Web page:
Two words can describe yesterday's first impromptu anti-government protest "organized" by the far-left Antarsya party now that the Greek honeymoon with the new Syriza government is over: disorganized and violent, especially since calling it a "protest" is a stretch - if anything was just young, unemployed, angry people tossing Molotov cocktails. Which is why today's first truly official protest organized by the Greek communist party in front of the Greek parliament on the well-known Syntagma square, will get far more attention, especially since it was Syriza's own anti-bailout protests that filled the same venue as recently as a few weeks ago.
Regular readers are well aware of an unresolved problem/issue which has permeated these commentaries for (especially) the past three years: the lack of any rational or objective means for pricing assets, most notably precious metals themselves. There are two enormous obstacles facing any analyst, in attempting to resolve this issue.
Despite a modest 1.7% rise (after dropping 1.5% in December), Pending Home Sales missed expectations of a 2.0% rise - the 5th monthly miss in a row. It appears NAR's chief economist Lawrence Yun has flip-flopped: On existing home sales, NAR blames drop on lack of supply (as prices drop); on pending home sales, NAR says buyers overcame lack of supply.
If there isone thing that is virtually certain about today's trading (aside from the post Rig Count surge in oil because if there is one thing algos are, it is predictable) is that despite S&P futures being a touch red right now, everything will be forgotten in a few minutes and yet another uSDJPY momentum ignition ramp will proceed, which will push the S&P forward multiple to 18.0x on two things i) it's Friday, and an implicit rule of thumb of central planning is the market can't close in confidenece-sapping red territory ahead of spending heavy weekends and ii) the Nasdaq will finally recapture 5000 following a final push from Apple's bondholders whose recent use of stock buyback proceeds will be converted into recorder highs for the stock, and thus the Nasdaq's crossing into 5,000 territory because in the New Normal, the more expensive something is, the more people, or rather algos, want to buy it.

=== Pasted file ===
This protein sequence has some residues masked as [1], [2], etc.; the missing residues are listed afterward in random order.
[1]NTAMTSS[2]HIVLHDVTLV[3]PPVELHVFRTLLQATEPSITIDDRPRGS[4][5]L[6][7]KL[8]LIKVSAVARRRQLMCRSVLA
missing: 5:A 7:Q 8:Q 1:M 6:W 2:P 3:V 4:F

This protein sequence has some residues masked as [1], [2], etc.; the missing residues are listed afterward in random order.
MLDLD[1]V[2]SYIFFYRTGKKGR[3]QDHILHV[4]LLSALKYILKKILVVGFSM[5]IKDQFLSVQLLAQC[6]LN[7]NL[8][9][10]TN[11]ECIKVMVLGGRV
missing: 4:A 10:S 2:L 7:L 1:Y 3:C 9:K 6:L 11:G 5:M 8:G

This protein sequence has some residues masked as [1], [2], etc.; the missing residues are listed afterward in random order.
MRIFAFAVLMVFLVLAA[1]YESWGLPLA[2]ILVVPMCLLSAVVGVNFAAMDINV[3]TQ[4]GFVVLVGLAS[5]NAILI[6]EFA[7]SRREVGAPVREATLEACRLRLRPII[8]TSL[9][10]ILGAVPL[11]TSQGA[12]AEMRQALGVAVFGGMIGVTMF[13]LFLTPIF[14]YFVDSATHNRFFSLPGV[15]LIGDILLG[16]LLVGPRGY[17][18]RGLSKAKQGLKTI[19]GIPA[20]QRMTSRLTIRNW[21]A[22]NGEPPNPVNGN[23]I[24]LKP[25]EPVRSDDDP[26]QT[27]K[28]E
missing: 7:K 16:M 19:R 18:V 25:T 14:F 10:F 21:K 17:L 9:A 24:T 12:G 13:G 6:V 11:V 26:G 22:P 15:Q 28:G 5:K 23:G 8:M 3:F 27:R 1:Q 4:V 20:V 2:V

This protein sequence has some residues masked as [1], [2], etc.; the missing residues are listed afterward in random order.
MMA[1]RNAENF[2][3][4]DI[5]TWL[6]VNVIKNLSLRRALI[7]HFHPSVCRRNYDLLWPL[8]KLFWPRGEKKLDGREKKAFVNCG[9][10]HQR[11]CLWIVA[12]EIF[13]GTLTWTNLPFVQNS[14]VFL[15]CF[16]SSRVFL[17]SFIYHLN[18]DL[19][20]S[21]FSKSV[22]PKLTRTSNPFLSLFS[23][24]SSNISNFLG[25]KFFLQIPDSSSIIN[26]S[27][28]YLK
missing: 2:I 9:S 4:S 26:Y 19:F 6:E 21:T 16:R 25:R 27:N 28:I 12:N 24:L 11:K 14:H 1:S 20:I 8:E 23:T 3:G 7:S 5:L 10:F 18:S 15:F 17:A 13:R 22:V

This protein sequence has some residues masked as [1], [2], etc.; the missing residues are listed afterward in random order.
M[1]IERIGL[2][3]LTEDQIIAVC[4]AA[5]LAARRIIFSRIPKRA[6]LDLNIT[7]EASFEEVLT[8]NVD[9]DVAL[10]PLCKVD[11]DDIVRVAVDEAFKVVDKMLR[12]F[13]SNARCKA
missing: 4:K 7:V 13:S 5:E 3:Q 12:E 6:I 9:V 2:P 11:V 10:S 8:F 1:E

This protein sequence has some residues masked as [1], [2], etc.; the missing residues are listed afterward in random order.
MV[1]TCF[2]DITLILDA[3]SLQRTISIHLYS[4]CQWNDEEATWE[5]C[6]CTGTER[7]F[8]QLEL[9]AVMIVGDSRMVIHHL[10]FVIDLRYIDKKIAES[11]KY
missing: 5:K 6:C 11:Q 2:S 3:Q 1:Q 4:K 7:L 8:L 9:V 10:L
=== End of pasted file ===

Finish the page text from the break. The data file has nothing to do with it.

Warren Buffett once famously chided that all the gold in the world would form a cube of 67 feet (20 meters) on each side. In doing so, he was attempting to argue that there was no point in owning gold since all the gold in the world would be an unproductive, useless hunk of metal. What’s ironic (and completely lost on the venerable Mr. Buffett) is that you could make the same argument about the paper-based financial system.